Our 2013 State of the Industry report on snacks focuses on new snack products, the perspective of snack manufacturers and product leaders and market sales. 


Whether they’re looking for a convenient snack to eat right out of the box or a snack with a topping between dips in the pool, consumers will find a variety of flavorful, better-for-you and satisfying products awaiting them in retailers’ cracker and crisps aisle.

Just as it’s impossible to ignore the lure of a glistening swimming pool on a hot summer’s day, it’s difficult not to crave a light, yet satisfying and nutritious, snack after hours of splashing around in the water. For many consumers, this often means reaching for a box of better-for-you crackers and crisps to eat as-is or use as a foundation for dips, cheese, meat snacks and other toppings.

“Consumers are increasingly seeking out better-for-you alternatives in all their snacking choices, including snack crackers,” says Tom Ingram, senior brand director, Lance sandwich crackers, Snyder’s-Lance Inc., Charlotte, N.C. “This will continue to be a strong focus area for us going forward.”

As part of its 100th anniversary celebration this year, Snyder’s-Lance has rolled out several new products. Lance Xtra Fulls Toasty and ToastChee offer up to 6 g. of protein per serving for an extra satisfying snacking experience. Lance Graham Cracker Creations with a peanut butter or chocolate filling are all-natural, premium sandwich crackers made with crunchy, slightly sweet graham wafers. Jalapeno Cheddar Captain’s Wafers add a spicy twist to the company’s well-known line of light-and-flaky sandwich crackers.

Less sodium and more whole grains are two other trends driving sales in the cracker category, Ingram says. “Most recently, we committed to the National Sodium Reduction Initiative,” he explains. “As part of this, we have already reduced the average sodium content of our Lance sandwich crackers.”

In response to consumer demand for more whole grains, the company increased the number of whole grains in its Lance Whole Grain Sandwich Crackers from 9 to 11 g. per serving. The new formulations will be available in stores this month.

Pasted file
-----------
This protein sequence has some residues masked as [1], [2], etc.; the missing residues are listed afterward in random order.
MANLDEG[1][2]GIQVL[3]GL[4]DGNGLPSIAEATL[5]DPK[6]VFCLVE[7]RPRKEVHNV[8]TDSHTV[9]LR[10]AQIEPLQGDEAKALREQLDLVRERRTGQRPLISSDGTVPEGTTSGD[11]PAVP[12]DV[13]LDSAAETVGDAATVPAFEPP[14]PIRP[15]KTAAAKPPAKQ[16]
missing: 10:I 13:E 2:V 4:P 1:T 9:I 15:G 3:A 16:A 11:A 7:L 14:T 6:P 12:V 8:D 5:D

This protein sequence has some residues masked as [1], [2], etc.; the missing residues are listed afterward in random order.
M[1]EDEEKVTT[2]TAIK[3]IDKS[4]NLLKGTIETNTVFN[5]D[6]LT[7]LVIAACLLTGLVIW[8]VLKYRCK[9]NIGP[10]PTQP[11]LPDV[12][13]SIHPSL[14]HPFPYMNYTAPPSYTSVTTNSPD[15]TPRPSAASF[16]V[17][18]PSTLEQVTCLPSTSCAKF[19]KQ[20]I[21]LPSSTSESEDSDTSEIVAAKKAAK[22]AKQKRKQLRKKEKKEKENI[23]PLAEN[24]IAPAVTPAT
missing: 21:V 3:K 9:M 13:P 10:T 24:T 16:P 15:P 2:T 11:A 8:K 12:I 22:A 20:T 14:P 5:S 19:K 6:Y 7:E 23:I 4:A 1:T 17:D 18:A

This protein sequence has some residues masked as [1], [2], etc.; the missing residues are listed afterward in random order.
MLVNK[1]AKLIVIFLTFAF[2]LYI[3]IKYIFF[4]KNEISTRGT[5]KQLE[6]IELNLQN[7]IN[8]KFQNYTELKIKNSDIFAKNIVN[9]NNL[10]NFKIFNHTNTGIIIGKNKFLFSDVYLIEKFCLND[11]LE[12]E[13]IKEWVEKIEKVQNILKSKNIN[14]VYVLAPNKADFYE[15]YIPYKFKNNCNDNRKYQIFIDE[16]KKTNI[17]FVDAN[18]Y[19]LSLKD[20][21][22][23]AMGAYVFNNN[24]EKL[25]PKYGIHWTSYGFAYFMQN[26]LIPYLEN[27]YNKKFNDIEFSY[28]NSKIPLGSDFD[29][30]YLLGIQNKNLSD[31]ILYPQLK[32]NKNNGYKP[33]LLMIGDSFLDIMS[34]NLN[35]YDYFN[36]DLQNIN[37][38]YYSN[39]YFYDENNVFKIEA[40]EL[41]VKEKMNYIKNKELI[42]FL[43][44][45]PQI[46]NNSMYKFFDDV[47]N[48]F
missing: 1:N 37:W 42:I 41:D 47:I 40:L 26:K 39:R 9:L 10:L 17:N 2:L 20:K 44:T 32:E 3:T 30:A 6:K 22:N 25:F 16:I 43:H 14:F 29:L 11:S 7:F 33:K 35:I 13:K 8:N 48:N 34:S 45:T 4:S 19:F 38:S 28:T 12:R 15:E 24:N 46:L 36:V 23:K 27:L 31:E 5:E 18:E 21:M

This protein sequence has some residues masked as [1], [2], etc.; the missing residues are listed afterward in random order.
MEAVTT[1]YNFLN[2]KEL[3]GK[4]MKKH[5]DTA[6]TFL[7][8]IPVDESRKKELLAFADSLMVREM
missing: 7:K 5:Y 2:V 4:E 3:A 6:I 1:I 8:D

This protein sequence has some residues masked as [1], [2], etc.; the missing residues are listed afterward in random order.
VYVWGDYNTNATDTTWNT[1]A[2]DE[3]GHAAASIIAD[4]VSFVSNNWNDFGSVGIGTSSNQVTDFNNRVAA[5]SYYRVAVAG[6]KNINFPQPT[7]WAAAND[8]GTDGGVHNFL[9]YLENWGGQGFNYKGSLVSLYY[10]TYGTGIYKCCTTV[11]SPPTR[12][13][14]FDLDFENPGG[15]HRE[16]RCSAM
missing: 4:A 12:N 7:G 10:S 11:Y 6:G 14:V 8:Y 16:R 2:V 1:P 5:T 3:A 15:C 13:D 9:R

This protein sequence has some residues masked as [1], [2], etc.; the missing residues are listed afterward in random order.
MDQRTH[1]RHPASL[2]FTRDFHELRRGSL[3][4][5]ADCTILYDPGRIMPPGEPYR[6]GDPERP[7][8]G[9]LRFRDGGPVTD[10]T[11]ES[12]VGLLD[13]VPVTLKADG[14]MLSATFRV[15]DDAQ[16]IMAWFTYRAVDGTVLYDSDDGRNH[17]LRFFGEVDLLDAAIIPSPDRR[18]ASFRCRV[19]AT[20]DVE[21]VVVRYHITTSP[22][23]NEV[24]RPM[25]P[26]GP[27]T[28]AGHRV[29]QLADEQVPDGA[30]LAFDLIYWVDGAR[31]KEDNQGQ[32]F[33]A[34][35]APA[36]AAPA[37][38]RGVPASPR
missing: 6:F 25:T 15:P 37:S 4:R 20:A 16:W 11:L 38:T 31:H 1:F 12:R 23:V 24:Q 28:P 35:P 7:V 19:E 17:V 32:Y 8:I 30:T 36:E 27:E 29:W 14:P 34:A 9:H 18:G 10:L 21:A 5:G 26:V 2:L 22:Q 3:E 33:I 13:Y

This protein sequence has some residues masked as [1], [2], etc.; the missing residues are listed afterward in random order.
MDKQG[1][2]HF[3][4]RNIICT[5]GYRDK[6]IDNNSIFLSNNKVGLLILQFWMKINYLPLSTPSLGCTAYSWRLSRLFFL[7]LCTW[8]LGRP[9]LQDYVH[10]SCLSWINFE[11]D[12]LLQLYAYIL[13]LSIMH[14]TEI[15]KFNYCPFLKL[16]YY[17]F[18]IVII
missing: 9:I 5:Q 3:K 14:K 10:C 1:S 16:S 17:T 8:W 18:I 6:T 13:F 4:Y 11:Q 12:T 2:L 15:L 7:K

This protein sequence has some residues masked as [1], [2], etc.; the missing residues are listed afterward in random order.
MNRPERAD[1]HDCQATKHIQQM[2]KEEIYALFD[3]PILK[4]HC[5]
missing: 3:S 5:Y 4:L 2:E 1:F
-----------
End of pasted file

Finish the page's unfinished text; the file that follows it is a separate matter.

Jim Garsow, director of marketing for Crunchmaster, a brand of Loves Park, Ill.-based TH Foods Inc., also says consumers are gravitating toward snacks offering nutritional benefits. “Products that are gluten-free continue to be very hot,” he explains. “Lower-fat, higher-protein, higher-fiber, whole-grain snacks continue to grow in popularity. Snack manufacturers are adding lentils, pea powder, garbanzo beans, etc. to increase protein and natural sources of fiber to enhance the nutritional profile of their snacks.”

Crunchmaster makes gluten-free Multi-Seed Crackers, Multi-Grain Crackers, Multi-Grain Crisps, 7 Ancient Grains Crackers and Baked Rice Crackers as well as Cheddar Cheezy Crisps and Cinnamon & Sugar Grammy Crisps for children. The latest addition to its product line, Crunchmaster Popped Edamame Chips, are made with a blend of pure California rice and real edamame. The crispy, all-natural snack contains no saturated fat, has 3 g. of protein and comes in two flavors—Sea Salt and Wasabi Soy.

Like Crunchmaster’s Garsow, Cara Figgins, vice president of Partners, Kent, Wash., says there’s still a “very big push” in the cracker category for good-tasting, gluten-free products as well as continued awareness of all-natural products and items made without genetically modified organisms (GMOs).

The company recently introduced a gluten-free cracker made with all-natural, nonGMO ingredients under the Free for All Kitchen brand name. “It is an ancient-grain-blend product made with cassava flour, amaranth, teff, quinoa, millet and sorghum,” Figgins explains. “We took that base cracker and created versions of our three top-selling conventional products: Olive Oil & Sea Salt, Roasted Garlic & Rosemary and Olive Oil & Herb.”

Authentic, cleaner, simpler

It’s impossible to hear or read about healthy eating trends nowadays without some mention of the Mediterranean diet. “We’re seeing continued interest in more authentic, cleaner ingredients, particularly with an emphasis on vegetable- and legume-based offerings and less-processed, simpler, all-natural foods,” says Lonnie Williard, vice president of marketing, Mediterranean Snacks, Boonton, N.J. “Savvy, health-conscious consumers are reading labels, not just looking at the front of the packaging.”

Williard adds that snacks still have to taste good though. “The flavor profiles are definitely branching out, with bolder seasonings, or more ethnic and more sophisticated flavors,” she says.

To that end, in April, Mediterranean Snacks launched tapaz2go, a convenient, gluten-free-certified, shelf-stable, mini-meal solution that combines a single-serve pouch of its Lentil Crackers with a serving of hummus in a portable package. The hummus comes in Roasted Garlic; Red Pepper; or Classic. “Part of what makes this product so special is that tapaz2go captures key consumer trends, like eating small meals, the popularity of tapas and increased snacking occasions,” explains Williard. “It also leverages the known benefits of a legume-rich diet.”